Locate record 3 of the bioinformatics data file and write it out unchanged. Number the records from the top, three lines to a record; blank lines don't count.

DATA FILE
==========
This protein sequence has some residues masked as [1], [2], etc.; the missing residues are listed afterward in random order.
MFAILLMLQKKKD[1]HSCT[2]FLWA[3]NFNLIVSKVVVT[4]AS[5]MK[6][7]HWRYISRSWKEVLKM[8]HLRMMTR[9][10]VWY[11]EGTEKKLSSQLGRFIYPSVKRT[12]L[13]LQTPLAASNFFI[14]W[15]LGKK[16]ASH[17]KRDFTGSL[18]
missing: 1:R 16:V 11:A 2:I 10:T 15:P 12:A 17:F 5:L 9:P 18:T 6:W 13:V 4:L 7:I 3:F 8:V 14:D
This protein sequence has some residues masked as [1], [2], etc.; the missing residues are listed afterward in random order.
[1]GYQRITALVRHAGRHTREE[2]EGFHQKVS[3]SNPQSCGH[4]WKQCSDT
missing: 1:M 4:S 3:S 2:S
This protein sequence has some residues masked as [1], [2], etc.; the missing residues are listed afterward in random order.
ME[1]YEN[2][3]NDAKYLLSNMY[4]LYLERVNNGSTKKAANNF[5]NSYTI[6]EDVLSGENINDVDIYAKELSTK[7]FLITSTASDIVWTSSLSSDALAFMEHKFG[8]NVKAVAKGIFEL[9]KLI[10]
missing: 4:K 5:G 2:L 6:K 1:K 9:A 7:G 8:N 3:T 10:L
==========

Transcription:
This protein sequence has some residues masked as [1], [2], etc.; the missing residues are listed afterward in random order.
ME[1]YEN[2][3]NDAKYLLSNMY[4]LYLERVNNGSTKKAANNF[5]NSYTI[6]EDVLSGENINDVDIYAKELSTK[7]FLITSTASDIVWTSSLSSDALAFMEHKFG[8]NVKAVAKGIFEL[9]KLI[10]
missing: 4:K 5:G 2:L 6:K 1:K 9:A 7:G 8:N 3:T 10:L